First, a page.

The seeing-and-reading nature of comics allows each part of the story to give off a certain feeling. With Joe's friends, it's just a goofy dude hang out that feels fun-- all the attitude contained in hilarious dialogue. The cat, while very useful and much like Joe's own personal Totoro, offering companionship, comfort and remedy, is a voiceless but really strong personality shown through BG's art. When ANNA (that girl) comes into the picture, it's like the realest shit ever. The longing of Joe comes to a head and bursts RIGHT BEFORE the end of the first trade, previously released by Tokyo Pop, leaving those emotionally connected to the story longing for Part 2.
King City is great in the way a lot of the best movies are great. Which isn’t to say that it’s particularly “cinematic”—Graham’s tendency to employ a fish-eye(cat's eye?) perspective to expand his cityscapes notwithstanding, King City is not a particularly cinematic comic. Rather, Graham’s opus eschews the second-rate pleasures of complicated plots in favor of a gradual layering of moment upon moment, incident upon detail-rich incident. Like films such as Edward Yang’s Yi Yi, or especially Sam Peckinpah’s Pat Garrett and Billy the Kid, Graham’s narrative builds an incremental world that is personal without being exclusive and, as Brandon put it, at once universal and rarefied.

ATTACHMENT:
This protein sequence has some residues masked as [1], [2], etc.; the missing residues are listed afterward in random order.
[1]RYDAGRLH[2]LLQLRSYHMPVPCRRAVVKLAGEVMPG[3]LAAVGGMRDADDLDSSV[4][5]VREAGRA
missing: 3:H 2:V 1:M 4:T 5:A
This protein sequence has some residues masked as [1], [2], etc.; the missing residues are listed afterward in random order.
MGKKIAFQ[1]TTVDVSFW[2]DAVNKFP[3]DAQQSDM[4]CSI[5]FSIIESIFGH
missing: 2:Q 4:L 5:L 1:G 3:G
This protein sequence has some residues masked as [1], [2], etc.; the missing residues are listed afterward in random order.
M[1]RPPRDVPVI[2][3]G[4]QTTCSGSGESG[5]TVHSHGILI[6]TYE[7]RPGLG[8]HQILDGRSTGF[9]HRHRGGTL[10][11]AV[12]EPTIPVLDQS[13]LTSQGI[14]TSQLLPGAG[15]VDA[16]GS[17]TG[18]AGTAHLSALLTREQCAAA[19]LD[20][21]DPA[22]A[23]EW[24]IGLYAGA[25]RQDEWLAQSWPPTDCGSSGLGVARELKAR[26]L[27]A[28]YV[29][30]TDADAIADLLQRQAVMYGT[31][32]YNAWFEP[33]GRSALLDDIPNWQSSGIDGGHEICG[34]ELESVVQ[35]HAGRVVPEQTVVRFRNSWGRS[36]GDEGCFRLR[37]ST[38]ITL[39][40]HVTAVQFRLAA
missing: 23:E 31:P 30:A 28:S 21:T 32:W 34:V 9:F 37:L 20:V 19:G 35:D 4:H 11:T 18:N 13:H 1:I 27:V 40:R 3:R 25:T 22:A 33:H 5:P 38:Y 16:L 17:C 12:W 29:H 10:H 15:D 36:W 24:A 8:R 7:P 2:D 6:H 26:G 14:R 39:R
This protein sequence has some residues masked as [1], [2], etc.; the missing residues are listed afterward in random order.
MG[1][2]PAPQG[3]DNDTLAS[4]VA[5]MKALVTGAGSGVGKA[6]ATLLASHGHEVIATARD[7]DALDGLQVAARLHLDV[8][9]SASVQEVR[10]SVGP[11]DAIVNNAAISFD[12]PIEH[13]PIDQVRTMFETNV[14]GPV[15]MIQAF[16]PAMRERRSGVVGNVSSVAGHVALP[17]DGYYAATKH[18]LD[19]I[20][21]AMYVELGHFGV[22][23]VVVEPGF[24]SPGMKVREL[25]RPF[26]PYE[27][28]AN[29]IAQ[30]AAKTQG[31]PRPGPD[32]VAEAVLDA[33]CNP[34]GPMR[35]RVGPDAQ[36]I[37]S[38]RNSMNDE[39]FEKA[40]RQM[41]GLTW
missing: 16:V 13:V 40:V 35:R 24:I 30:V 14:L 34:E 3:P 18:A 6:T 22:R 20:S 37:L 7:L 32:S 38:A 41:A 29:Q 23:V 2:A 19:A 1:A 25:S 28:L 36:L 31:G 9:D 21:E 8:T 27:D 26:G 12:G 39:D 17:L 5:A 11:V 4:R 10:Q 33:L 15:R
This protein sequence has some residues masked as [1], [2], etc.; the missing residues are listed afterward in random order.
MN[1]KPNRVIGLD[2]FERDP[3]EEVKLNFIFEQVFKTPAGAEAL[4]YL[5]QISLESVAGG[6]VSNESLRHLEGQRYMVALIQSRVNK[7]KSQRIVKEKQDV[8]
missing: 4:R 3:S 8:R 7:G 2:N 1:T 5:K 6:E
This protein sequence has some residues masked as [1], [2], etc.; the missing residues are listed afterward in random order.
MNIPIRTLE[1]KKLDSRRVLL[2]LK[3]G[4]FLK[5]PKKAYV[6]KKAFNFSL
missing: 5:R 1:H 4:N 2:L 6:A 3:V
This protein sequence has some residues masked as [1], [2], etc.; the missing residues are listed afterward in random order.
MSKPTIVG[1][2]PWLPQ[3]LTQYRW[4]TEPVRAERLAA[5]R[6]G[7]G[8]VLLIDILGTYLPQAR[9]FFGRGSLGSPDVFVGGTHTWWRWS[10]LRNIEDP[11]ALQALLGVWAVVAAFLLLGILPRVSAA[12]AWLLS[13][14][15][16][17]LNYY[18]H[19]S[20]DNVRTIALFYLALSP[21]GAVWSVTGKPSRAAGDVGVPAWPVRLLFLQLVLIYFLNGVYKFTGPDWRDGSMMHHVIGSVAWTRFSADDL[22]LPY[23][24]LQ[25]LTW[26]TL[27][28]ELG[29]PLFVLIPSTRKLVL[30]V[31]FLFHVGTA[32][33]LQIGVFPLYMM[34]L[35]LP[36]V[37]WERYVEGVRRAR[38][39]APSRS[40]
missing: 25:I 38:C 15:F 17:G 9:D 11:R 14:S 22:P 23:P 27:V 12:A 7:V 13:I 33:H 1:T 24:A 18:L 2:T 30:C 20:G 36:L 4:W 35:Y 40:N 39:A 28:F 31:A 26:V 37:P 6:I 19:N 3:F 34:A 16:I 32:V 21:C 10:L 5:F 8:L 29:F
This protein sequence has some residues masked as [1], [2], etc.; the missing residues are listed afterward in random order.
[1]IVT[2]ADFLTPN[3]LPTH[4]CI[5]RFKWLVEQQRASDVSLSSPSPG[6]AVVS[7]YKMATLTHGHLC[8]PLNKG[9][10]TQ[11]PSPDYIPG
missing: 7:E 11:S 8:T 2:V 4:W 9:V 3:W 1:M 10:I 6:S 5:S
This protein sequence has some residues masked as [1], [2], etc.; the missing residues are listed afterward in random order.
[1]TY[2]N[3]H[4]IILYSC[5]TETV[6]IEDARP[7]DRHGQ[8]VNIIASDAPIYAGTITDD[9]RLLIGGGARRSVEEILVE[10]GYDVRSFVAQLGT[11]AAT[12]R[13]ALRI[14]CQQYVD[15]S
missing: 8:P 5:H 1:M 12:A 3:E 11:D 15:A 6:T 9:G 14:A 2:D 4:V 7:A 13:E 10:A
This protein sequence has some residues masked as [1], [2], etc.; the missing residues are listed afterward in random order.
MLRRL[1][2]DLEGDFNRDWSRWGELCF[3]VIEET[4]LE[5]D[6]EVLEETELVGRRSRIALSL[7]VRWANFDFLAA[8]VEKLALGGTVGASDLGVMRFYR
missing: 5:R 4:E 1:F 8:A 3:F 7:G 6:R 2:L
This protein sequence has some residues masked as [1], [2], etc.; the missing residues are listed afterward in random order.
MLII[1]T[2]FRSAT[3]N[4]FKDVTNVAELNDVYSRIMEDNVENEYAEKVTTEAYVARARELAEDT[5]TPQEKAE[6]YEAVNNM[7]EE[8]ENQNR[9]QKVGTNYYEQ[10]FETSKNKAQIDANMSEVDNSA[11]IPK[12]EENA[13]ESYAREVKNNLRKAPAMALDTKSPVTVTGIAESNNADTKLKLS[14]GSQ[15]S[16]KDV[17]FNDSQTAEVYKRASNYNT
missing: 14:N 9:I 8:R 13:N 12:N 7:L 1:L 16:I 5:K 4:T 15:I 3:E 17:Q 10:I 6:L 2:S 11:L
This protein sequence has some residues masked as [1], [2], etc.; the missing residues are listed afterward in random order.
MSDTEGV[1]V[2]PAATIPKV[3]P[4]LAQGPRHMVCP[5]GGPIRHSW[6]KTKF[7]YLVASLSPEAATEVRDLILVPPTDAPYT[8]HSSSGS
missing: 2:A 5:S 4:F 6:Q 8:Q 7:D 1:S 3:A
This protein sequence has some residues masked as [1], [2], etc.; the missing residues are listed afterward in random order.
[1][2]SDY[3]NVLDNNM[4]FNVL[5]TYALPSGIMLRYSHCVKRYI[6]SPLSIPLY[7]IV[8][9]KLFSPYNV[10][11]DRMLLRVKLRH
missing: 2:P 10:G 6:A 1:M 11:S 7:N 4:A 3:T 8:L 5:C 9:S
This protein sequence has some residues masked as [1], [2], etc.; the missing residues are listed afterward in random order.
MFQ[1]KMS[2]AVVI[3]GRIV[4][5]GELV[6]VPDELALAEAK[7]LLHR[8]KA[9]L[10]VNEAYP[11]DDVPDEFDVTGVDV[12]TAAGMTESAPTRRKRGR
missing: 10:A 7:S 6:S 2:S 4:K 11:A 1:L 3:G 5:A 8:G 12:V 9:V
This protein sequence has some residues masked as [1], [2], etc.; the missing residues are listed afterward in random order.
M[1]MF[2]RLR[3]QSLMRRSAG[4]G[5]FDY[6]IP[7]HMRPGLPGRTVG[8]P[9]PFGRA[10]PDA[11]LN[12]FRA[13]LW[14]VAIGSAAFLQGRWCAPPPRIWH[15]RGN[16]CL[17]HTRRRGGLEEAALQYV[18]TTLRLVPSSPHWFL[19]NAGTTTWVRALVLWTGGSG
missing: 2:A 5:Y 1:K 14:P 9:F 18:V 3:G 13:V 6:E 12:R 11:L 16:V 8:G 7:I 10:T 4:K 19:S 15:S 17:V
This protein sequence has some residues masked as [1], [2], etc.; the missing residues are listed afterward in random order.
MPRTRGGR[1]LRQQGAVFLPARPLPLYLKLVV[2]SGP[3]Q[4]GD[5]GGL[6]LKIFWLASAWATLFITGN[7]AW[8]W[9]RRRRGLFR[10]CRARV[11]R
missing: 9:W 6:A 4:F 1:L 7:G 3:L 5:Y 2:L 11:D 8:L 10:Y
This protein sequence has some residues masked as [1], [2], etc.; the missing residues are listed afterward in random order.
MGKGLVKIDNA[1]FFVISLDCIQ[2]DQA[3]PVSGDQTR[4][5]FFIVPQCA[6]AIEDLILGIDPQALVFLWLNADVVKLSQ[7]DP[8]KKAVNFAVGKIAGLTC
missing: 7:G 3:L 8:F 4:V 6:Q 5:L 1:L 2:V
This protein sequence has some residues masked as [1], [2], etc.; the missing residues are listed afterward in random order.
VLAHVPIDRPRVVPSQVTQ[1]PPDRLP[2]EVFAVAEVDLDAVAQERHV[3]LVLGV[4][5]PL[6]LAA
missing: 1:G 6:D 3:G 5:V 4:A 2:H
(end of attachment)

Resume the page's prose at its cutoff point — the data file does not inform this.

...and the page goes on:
Reading King City is such an unalloyed pleasure because, for Graham, making comics is about putting together all of the things that make life beautiful into something that is meaningful and truly greater than the sum of its parts. While we recognize the allusions to European sci-fi comics, manga, street art and hip-hop, we are also keenly aware that we are dealing with something entirely new and wonderful. What else can you conclude about a comic that opens with a showdown on a moving train in which one of the combatants is felled by a powerfully flicked booger? But for all its absurdly perfect set-pieces and reflexive gags, King City still manages to say something about being young and in love and growing up and how our environment informs, or even defines a part of who we are.